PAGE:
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What is a Power of Attorney?
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By Ershad Ullah On July 19, 2023

A power of attorney is a formal instrument by which one person empowers another person to act in their stead for certain legal and financial purposes (e.g. dealing with bank accounts, transferring money, paying bills, dealing with investments, or buying and selling real estate) when they can’t do so themselves.

For example, you might be unavailable to make financial decisions (e.g. because you are overseas or spending time in hospital). Or you might be unable to manage your finances due to serious illness or accident, or loss of mental capacity.

A power of attorney

A power of attorney will give that person the authority to act on your behalf. You can appoint an attorney for a limited period or an indefinite period. The latter applies until you die or revoke it.

A ‘general’ power of attorney ceases to be valid when the person who donated the power loses mental capacity.

An enduring’ power of attorney is required should you suffer the loss of mental capacity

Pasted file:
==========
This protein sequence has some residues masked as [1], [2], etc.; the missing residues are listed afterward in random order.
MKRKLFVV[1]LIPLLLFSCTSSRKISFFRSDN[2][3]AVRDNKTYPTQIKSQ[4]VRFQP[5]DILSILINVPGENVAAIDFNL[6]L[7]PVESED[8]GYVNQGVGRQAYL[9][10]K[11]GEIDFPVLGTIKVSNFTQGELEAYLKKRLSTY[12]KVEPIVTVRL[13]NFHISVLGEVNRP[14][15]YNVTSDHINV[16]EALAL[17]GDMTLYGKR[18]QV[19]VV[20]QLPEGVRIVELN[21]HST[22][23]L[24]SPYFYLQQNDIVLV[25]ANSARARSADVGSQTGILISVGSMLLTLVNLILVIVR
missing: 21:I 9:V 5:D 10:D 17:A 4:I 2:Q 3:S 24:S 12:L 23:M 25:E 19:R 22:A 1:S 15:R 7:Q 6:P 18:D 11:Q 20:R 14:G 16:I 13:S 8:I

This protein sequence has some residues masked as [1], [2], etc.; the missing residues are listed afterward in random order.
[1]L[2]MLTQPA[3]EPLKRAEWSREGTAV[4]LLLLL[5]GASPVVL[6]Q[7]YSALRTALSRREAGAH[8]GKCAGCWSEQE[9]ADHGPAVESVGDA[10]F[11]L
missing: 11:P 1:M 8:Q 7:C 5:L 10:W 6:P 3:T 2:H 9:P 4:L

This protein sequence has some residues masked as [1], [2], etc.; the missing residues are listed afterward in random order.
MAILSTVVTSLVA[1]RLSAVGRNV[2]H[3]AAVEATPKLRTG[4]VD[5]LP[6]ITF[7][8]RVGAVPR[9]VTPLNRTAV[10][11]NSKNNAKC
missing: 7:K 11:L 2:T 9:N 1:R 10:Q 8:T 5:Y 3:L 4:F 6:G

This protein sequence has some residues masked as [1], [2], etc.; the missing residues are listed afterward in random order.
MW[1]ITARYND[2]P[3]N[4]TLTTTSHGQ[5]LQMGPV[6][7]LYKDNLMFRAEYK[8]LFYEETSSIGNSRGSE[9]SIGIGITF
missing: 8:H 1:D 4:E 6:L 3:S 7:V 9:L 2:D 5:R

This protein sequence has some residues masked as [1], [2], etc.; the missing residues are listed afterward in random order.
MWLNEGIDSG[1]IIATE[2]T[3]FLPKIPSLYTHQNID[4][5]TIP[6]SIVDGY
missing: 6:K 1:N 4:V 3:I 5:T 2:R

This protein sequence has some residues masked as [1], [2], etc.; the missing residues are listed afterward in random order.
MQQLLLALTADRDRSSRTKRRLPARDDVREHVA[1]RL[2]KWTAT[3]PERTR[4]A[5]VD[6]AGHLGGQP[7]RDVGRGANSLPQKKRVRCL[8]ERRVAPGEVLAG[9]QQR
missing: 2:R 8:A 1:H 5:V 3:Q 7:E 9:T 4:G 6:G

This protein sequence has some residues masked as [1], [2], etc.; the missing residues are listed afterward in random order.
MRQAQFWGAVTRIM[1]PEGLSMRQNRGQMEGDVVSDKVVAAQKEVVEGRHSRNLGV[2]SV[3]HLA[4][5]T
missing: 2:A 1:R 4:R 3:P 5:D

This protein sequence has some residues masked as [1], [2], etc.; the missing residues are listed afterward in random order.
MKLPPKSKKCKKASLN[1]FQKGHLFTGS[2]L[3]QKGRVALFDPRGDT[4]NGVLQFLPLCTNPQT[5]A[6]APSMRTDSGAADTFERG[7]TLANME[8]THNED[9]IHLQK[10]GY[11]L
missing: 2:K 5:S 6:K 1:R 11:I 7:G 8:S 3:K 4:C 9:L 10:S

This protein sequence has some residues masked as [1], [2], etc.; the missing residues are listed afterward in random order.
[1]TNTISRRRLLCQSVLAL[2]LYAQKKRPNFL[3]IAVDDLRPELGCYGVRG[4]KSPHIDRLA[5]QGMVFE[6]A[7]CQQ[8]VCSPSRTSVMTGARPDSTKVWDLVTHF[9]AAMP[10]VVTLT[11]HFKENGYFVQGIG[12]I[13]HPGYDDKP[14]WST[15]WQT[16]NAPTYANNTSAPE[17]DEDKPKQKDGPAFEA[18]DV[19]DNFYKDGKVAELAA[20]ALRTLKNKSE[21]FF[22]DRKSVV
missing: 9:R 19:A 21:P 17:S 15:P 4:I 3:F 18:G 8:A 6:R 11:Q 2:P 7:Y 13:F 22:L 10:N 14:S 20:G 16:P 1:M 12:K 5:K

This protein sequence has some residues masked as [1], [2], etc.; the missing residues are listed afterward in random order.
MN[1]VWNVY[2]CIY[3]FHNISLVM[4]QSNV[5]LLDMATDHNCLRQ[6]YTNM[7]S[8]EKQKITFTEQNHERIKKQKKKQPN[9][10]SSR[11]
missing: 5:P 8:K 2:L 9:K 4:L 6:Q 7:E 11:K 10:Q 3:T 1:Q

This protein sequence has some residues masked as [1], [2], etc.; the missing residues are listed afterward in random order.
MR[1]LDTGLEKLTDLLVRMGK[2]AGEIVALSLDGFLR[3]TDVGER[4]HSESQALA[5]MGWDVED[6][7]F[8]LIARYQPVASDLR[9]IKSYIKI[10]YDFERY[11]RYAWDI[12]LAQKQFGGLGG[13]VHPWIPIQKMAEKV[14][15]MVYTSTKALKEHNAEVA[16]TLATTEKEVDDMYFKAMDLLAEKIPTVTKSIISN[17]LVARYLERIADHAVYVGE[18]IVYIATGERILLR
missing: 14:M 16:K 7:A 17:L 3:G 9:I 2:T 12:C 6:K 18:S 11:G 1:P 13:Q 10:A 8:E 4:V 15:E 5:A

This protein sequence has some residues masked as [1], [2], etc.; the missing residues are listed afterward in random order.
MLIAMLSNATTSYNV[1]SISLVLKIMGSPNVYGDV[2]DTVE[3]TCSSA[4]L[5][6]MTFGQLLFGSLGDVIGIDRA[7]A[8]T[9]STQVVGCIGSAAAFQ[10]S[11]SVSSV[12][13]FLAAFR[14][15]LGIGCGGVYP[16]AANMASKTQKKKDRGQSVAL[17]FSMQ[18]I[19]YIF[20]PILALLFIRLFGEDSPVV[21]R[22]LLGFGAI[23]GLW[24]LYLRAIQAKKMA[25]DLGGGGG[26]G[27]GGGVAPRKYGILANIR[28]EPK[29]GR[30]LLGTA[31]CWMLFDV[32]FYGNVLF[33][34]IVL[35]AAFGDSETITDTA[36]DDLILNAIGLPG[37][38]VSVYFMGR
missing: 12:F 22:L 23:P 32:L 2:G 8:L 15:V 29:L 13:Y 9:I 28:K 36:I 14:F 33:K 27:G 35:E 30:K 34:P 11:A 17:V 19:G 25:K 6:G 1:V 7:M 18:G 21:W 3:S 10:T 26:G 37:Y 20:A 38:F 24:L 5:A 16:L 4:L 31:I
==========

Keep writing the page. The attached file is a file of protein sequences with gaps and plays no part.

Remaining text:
For a power of attorney to remain valid after you lose your mental capacity, you must make an enduring power of attorney while you still retain mental capacity. An enduring power of attorney is
an important consideration for everyone, not just people who are older or have a known illness that may affect mental capacity.

For example, if you have an accident or a sudden illness that causes you to lose mental capacity, nobody will be able to access your assets on your behalf, such as your bank account or superannuation, unless you have an enduring power of attorney. And you might need that money
to pay for your medical treatment.

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